Is anybody shocked by this?:
For months, Wall Street banks and the troubled automakers feverishly protested that their top executives would flee if they were not lavishly rewarded for their talents. New data, however, suggests the departures were more of a trickle than a flood.
Of the 104 senior executives whose pay was set by the federal pay regulator in the last two years, 88 executives, or nearly 85 percent, are still with the companies even though their pay was drastically cut back, according to people briefed on the government data.
I suppose if the choice is to get paid more than 99 percent of the rest of the working people in this country versus trying to find a job at another place that might not be hiring (or does not exist because it collapsed due to greed and avarice), a lot of these executives made rationale decisions to struggle through earning salaries, bonuses and stock options that elude most people.
It’s important, though, that we understand the marketing hype around the false argument that somehow Wall Street firms that capped pay would suffer.
The way in which pay is set in the business world is roughly the following: a CEO or top executive hires a compensation consultant to make the argument that the CEO or top executive is underpaid or must be paid more so s/he stays with the firm because someone across the street is getting paid more. That recommendation is then approved by the hand-picked board of directors (who are paid meeting fees to sit in a room for a few hours four times a year – fees that can often dwarf what most Americans get paid to actually work a full-time job).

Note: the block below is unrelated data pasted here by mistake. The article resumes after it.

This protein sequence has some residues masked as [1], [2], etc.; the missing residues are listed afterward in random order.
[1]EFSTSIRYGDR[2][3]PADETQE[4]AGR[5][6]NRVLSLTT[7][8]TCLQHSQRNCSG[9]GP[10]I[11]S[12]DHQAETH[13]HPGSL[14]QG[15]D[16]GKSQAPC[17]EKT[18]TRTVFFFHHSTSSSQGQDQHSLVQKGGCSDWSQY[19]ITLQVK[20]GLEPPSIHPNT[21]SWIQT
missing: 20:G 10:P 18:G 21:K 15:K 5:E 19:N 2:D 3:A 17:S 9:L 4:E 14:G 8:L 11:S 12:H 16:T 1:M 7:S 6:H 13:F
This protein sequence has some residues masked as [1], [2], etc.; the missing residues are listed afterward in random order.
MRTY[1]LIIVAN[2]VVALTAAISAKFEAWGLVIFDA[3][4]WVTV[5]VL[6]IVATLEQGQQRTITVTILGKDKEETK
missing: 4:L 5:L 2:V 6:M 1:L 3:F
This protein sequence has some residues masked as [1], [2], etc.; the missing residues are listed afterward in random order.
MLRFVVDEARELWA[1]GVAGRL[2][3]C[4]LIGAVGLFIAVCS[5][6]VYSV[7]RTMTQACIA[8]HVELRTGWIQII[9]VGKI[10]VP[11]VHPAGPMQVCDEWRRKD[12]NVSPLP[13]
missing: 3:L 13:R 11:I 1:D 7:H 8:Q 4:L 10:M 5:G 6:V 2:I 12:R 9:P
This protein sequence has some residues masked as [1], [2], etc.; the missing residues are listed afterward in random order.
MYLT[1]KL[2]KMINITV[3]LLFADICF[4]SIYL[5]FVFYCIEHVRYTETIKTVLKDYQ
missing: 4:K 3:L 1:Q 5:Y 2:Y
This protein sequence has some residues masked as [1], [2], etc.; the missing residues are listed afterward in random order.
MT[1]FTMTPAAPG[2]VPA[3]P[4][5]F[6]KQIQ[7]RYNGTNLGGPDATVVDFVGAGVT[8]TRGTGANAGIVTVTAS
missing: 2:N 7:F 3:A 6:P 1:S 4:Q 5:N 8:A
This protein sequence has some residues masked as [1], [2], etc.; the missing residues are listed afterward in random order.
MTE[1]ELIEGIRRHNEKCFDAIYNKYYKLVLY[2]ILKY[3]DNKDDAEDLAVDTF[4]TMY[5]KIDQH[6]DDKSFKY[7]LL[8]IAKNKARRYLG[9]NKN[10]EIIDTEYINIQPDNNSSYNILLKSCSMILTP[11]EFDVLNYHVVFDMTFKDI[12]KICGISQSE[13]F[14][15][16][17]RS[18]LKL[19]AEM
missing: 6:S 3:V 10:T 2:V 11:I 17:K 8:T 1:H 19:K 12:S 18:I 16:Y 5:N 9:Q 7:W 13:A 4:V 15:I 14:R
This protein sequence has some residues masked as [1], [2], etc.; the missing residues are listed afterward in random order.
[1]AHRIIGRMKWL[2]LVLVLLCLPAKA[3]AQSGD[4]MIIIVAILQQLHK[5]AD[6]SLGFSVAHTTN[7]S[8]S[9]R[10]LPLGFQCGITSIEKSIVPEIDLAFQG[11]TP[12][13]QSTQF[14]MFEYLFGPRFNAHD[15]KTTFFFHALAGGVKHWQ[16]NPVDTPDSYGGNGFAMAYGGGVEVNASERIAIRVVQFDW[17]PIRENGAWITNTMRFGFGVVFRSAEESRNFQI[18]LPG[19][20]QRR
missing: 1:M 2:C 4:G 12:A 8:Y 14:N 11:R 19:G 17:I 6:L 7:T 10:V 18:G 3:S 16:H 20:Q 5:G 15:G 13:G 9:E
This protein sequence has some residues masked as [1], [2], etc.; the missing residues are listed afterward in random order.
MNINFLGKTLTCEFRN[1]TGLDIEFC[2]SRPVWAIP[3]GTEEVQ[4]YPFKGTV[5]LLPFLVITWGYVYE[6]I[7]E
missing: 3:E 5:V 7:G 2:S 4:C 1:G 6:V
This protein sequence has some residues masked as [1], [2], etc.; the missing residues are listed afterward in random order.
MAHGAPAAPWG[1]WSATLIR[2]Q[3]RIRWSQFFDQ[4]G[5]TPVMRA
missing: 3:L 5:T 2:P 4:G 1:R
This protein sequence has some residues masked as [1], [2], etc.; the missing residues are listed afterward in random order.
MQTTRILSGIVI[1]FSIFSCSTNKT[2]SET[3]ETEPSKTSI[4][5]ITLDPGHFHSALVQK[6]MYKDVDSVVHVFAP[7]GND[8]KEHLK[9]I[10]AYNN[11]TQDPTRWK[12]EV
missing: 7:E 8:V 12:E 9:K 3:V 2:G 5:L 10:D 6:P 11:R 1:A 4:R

The same dynamic took place with the executive caps – modest as they were. The people running around claiming that Wall Street firms would be hurt were, and are, the same people whose own pay would be effected.
But, surprise, people stayed put after the pay caps were imposed.
Maybe we can learn a lesson here.
This post originally appeared at Working Life.
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